Wednesday, April 21, 2010

A long, loving look at the real

It's easy to get depressed if we're honest about what happens in the world.

And while cynicism is much better than ignorance, cynicism can signal a kind of ignorance; an inability to see good in the same moment we are honest.

Taken together, it may not be true that some things are good and other things are bad, but that everything is good; and what is bad grows out of this assumption, but not in harmony with it.

For example, the fact that our culture cannot accommodate the idea of death, and consequently fears and marginalizes its elders, who only offer themselves as the present face of our future selves, is a fine example of the good that is lost when we are too afraid to love what is real.

I see an awful lot of elderly people who are incredibly lonesome, even though many have lived incredible lives; but their kids are too busy in their obligations to others; and young people are unimpressed by any information source that lacks a touch screen. So a friend of mine who escaped the Holocaust has no audience, in spite of being very generous with her experience.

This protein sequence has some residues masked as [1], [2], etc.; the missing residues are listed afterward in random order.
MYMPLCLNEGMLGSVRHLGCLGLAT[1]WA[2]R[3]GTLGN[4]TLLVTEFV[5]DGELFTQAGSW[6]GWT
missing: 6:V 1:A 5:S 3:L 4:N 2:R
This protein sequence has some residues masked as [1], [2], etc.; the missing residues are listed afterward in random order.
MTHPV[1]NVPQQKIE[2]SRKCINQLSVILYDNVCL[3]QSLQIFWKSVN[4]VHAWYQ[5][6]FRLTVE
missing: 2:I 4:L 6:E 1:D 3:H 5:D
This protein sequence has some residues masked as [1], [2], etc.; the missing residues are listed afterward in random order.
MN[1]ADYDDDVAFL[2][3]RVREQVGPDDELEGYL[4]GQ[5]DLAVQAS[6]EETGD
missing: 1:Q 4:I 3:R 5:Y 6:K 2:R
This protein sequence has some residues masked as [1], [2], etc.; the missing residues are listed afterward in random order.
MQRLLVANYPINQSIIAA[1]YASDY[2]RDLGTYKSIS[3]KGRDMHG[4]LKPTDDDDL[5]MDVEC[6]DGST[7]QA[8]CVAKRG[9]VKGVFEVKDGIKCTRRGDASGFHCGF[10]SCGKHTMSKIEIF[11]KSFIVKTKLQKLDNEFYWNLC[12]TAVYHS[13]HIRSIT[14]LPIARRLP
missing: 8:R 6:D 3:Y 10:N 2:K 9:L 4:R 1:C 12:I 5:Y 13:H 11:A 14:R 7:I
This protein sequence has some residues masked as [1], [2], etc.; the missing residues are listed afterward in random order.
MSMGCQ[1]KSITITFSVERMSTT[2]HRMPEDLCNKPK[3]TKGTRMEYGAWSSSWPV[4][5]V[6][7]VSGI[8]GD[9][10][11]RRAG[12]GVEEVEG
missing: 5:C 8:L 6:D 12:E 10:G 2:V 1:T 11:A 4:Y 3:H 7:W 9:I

Another example might be to take the worldwide plague of rape and violence against women, which, insofar as men respected their mothers -- and respected them all the time, without betrayal -- might prove difficult to sustain. There is a natural relation which is absent in every instance of these acts by men; acts which do not reciprocate the things given to them by their mothers. Something else has intervened, but it is happening within life's framework; it does not displace it.

What I would like to get out of this is a point of encouragement. Yesterday I sat across from someone I love and had a conversation. In spite of everything else that was wrong with the world, it was enough.


Ethan said...

The last paragraph is one of the more heartening things I've read in a while. Thanks for that.

Ben There said...

Nice post. Finding the good (despite all the bullshit) is a fine art, one that requires a good deal of work but is completely worth the effort.

Richard said...

Yeah, that last paragraph is wonderful.

Ray said...

I like and agree with the post, however, I believe that the marginalization (is that a word?) of the elderly can be more easily attibuted to the structure of our economy.

Chinese value elder's wisdom, but it wasn't because of astue elders, it was because they continued to have a role in society .... and pretty much continued to own everything.

Wealth creation in our society and seeking wealth in other states ... has abrogated those baser reasons for the curiousity and respect.

Or, I am totally wrong ... it's one or the other?

JRB said...

Hey Ray,

Well, I'd certainly agree that the economy informs a lot of the culture.

I don't think there is any conflict in saying that because the elderly are less useful to capital, the culture barely accommodates them.